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The laser helps us do better dentistry

Aug. 1, 2007
When it comes to new dental technology, certain questions always seem to arise. Is it as good as the salesperson presents it to be? Will the price drop as more doctors adopt the technology?

by Michael Koceja, DDS

When it comes to new dental technology, certain questions always seem to arise. Is it as good as the salesperson presents it to be? Will the price drop as more doctors adopt the technology? Should I wait for the next generation to be developed? Laser technology in dentistry certainly fits these questions. With so many claims presented in our dental publications, what are we to believe?

I have been a laser user since 2000, and I also instruct new owners on how to incorporate dental lasers into their practices. This doesn’t mean I didn’t have my own doubts prior to taking the plunge. During the initial incorporation of lasers into my practice, I came up with many reasons not to use them. This thought process seems to be common among dentists today, but what if you had someone come into your practice just to perform laser procedures on your patients - the type of procedures you usually don’t do or refer out? I had the opportunity to help a new laser dentist in just that way.

After one dentist incorporated the Waterlase MD (YSGG) laser into his practice and I completed his initial training, he asked if I would be interested in working a few days a month in his practice doing all the procedures he felt were best treated with the laser. I accepted his offer so I could help him better understand how to use lasers in his practice. Despite purchasing the laser, he still had the following thoughts:

  1. Lasers are slow in cutting hard tissues.
  2. I don’t see many patients with the conditions associated with laser use: frenectomies, mucoceles, gingival recontouring, crown lengthening, fibromas, etc.
  3. How am I going to pay for the laser?

The plan was simple. Schedule the doctor with patients he felt were good candidates for laser dentistry. He would select procedures he didn’t do or referred out. He then would schedule procedures that the laser would improve the quality of care, and all of these procedures would be set into a normal, efficient workday. I would do those procedures.

The benefits of laser dentistry

As the medical profession incorporates amazing new technology, dentists seem very slow to change. So how can lasers change that? First of all, lasers are safe and the YSGG laser can be used in all aspects of dentistry. It can cut enamel, dentin, bone, and soft tissue without generating heat, which leads to better healing, less postoperative pain, and most importantly, happier patients. We now have a tool that helps us in all aspects of our daily practice. Simply put, the laser helps us do better dentistry.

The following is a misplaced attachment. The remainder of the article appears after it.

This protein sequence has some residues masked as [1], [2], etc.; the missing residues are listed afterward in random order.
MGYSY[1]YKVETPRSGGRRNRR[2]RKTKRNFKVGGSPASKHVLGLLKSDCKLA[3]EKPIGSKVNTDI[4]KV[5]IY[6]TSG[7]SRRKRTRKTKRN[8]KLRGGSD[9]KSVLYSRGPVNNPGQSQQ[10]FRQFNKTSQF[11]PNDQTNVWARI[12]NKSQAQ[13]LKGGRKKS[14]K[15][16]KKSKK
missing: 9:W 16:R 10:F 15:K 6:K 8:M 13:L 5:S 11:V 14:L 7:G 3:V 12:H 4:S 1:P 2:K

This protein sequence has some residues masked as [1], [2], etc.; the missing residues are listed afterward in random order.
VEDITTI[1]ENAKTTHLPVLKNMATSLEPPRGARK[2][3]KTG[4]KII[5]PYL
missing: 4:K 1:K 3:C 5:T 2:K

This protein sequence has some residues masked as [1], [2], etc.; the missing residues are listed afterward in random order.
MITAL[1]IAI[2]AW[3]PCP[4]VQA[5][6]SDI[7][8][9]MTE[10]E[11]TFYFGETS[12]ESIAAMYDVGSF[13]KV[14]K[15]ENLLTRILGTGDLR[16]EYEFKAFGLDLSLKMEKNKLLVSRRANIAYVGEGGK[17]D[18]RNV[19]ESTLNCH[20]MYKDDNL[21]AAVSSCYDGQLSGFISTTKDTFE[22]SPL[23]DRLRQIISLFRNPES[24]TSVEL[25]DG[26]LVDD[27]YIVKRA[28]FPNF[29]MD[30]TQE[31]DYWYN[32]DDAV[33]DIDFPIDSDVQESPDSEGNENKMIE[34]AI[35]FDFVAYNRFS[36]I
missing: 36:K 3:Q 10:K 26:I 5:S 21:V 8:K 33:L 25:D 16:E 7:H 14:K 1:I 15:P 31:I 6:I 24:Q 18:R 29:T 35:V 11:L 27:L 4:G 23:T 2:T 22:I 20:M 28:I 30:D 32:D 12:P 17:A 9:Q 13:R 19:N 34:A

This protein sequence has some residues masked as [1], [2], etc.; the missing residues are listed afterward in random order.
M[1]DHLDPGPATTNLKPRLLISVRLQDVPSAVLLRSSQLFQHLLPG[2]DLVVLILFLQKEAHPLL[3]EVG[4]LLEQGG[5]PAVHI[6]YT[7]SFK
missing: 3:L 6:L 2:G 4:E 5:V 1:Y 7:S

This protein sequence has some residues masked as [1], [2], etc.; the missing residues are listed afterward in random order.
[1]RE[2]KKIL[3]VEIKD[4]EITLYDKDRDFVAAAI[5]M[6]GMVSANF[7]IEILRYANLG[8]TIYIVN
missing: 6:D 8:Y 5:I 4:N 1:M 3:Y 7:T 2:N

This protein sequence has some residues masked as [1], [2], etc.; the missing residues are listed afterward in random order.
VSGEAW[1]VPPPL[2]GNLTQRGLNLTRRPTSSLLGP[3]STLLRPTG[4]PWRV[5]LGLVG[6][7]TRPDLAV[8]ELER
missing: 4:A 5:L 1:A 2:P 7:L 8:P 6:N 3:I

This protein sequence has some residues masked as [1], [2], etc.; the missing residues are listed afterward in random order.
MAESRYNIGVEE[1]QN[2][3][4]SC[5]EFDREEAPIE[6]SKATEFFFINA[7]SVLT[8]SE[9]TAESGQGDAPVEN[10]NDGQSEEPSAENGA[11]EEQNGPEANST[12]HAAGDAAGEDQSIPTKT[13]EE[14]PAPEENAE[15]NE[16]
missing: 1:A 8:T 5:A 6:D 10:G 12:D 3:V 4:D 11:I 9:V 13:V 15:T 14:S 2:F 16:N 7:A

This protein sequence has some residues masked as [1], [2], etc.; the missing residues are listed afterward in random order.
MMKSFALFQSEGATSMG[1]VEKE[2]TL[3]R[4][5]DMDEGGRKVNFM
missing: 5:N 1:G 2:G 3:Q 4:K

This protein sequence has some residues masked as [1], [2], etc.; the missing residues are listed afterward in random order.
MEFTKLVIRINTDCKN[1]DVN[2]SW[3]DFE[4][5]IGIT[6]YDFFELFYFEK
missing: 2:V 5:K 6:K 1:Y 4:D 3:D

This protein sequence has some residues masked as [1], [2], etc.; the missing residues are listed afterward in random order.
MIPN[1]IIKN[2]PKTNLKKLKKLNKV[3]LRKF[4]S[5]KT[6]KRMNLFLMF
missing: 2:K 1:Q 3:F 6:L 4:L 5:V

Laser practice experiment

The procedures ➟ The procedures included both hard- and soft-tissue applications. With hard tissue, we used the laser to do procedures ranging from restorative (87 percent without local anesthetic) to osseous crown lengthening around fractured teeth prior to crown preparation. Other laser procedures were treatment of aphthous ulcers and herpetic lesions, as well as desensitizing exposed root surfaces. We used the laser for sealant placement, troughing around crown preps instead of packing cord, exposing implants, operculectomy, and an interesting case in which I contoured and thinned an existing free gingival graft.

Patient reaction ➟ The results were overwhelmingly positive. Most patients felt very little discomfort during the procedures, even without local anesthetic, and the postop problems associated with surgical procedures were nonexistent. The standard protocol was downgraded to simply over-the-counter pain medications and warm salt water rinses. We are changing the concept of dental treatment to benefit our patients.

Production and return on investment ➟ Our average production on two days of laser procedures alone was $8,486 per month. On a yearly basis this comes to $101,832. So we proved we could provide better care for our patients and make more money doing it.

Overall, this experience was successful, not only for me but for the doctor in whose office this took place. The doctor’s patient care improved, his production jumped, and he became proficient at using the YSGG laser in his practice. Similar stories are being repeated all over the country as more dentists incorporate laser technology into their dental procedures. Laser technology has improved the quality of care we can provide for our patients and it will continue to change the practice of dentistry well into the future.

Dr. Michael Koceja received his undergraduate dental degree from Marquette University School of Dentistry. He then served in the United States Navy, undergoing extensive training in all areas of dentistry, including a periodontal fellowship. As one of the early pioneers in laser dentistry, Dr. Koceja is actively involved in the testing and development of new laser techniques. He has achieved mastership level in the World Clinical Laser Institute, where he is also a member of the certification committee. He can be contacted by phone at (760) 500-6189 or by e-mail at [email protected].

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